"It all started feeding on itself," says David Barksdale, a Las Vegas-based partner at Ballard Spahr and the co-head of the firm's distressed real estate initiative. "Now it's spreading into the commercial side."

The city's most dramatic foreclosure to date came in September, when Deutsche Bank AG took over the $3.9 billion Cosmopolitan Resort and Casino project after developer Ian Bruce Eichner defaulted on $900 million in construction loans and the bank couldn't find willing buyers. But many more problems loom. Several new office complexes sprang up in the southwest part of the metropolitan area.

They broke ground two to three years ago, when "things looked great," says Barksdale. Now they're completed, but deserted. "Those buildings are empty," he says. "Those are see-through buildings."

Atlanta, on the other hand, thought itself relatively immune to commercial real estate pain. Not anymore. "I foresee a lot of commercial deals going sour," says Nicholas Sears, an Atlanta-based partner at Morris, Manning & Martin LLP. "Folks want to sell. They can't sell. Purchasers can't get new financing or assume existing debt, which can't be reduced."

Even a city like Milwaukee, which hardly went crazy during the property boom, is feeling the effects. "Banks have closed down their lending. Ninety percent of commercial lenders are just not lending right now," says Nancy Haggerty, a Milwaukee-based partner at Michael Best & Friedrich LLP. "Even some long-term lenders like life insurance we're just not seeing any more."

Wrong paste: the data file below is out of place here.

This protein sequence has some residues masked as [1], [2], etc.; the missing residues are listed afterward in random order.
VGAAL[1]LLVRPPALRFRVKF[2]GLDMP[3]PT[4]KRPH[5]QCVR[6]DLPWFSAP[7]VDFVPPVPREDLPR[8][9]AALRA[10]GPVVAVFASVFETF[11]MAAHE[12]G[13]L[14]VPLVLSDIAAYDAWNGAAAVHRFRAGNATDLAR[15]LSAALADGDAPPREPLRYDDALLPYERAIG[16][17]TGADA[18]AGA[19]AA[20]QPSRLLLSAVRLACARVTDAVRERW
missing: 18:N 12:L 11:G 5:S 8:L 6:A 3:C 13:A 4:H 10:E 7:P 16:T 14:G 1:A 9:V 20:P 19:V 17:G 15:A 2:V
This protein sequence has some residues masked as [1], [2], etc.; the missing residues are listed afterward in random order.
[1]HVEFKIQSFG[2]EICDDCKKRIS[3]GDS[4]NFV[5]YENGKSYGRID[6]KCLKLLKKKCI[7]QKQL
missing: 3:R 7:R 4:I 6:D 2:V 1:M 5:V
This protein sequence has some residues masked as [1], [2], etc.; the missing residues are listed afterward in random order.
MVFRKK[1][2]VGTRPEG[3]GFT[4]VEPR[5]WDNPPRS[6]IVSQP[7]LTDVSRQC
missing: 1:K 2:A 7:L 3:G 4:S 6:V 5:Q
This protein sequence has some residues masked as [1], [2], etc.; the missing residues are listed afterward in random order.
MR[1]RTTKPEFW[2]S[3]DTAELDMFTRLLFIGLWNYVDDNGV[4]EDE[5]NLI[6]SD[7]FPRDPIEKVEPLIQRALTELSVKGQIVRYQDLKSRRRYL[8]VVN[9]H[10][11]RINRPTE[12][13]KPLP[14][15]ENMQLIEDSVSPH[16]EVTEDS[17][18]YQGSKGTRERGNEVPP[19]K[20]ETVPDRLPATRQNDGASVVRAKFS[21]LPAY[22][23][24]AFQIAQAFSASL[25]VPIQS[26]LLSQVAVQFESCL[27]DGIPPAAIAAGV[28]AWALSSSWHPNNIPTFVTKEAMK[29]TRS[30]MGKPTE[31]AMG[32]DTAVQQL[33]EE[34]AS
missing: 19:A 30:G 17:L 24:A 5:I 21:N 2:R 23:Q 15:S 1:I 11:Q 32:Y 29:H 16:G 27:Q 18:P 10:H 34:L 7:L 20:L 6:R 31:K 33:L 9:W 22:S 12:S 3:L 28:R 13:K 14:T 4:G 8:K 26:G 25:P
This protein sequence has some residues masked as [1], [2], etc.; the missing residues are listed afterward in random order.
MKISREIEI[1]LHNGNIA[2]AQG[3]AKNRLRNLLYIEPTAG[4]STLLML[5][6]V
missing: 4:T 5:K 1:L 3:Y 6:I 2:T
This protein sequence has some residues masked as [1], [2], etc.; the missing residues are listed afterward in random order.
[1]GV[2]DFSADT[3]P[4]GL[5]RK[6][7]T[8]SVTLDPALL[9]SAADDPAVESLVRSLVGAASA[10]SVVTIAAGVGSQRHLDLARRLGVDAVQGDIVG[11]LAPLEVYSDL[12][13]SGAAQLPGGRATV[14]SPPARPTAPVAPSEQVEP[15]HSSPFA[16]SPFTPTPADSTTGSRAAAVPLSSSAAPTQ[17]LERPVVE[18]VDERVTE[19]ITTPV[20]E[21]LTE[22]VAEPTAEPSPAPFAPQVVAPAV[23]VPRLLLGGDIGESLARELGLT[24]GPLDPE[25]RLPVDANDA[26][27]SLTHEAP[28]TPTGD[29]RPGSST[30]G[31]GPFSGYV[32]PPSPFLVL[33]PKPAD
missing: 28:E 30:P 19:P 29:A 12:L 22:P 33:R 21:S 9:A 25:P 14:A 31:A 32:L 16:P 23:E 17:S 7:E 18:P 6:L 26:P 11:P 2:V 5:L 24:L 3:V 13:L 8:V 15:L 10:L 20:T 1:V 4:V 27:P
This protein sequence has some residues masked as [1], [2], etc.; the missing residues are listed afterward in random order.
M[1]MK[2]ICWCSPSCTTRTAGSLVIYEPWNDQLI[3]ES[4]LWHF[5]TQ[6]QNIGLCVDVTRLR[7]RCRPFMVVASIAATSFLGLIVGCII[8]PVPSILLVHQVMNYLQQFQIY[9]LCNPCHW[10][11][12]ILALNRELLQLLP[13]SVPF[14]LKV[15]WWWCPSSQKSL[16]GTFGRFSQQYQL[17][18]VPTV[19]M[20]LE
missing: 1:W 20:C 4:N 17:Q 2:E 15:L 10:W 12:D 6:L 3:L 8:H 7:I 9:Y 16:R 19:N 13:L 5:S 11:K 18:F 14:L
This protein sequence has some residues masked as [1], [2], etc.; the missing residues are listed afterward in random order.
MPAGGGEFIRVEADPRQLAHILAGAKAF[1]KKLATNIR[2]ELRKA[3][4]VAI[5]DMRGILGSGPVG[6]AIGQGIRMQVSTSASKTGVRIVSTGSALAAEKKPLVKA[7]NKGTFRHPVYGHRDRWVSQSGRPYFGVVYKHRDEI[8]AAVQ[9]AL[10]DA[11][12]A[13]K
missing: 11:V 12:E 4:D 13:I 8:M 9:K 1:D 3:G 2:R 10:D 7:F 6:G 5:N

As the crisis unfolds, there will be inevitable comparisons to the savings & loan crisis of the late 1980s and 1990s. Easy money created a speculative boom and massive supply in commercial property, followed by a banking failure, a wholesale takeover of distressed properties by the federal government and a yearslong sorting out. Professionals, however, caution against a quick analogy.

"A lot of people are trying to draw parallels to the early '90s, but I think it's certainly a different animal," says Martin Caverly, a Los Angeles-based principal at private equity real estate fund O'Connor Capital Partners. Unlike two decades back, there isn't a huge oversupply of commercial property, except for retail, he explains. But the ownership structure of property is far more complicated and opaque, with crippling debt structures and a lack of affordable financing, which make workouts and disposition difficult.

"More and more my belief is that it will be a larger and deeper correction," Caverly says. "The deleveraging process will go on for quite a long time."

What's certain is that in terms of debt to value, many commercial properties of various shapes and sizes are well underwater.

"From a 90% loan-to-value, it's now a 130% loan-to-value," Tomlinson says.

Transactions are pretty much stalled right now. Grey estimates commercial deals in 2008 declined 90% more than in 2007. Even distressed players are in no hurry to buy. At a real estate conference late last year, a panel of private equity principals divided their world into two camps: Those with properties admit they're overbought and want to sell. Those with cash are sitting on their hands.

"It's very much a wait-and-see," says Pitcher. Potential buyers "want to see where everything settles out. They're looking, but they don't know where the floor is."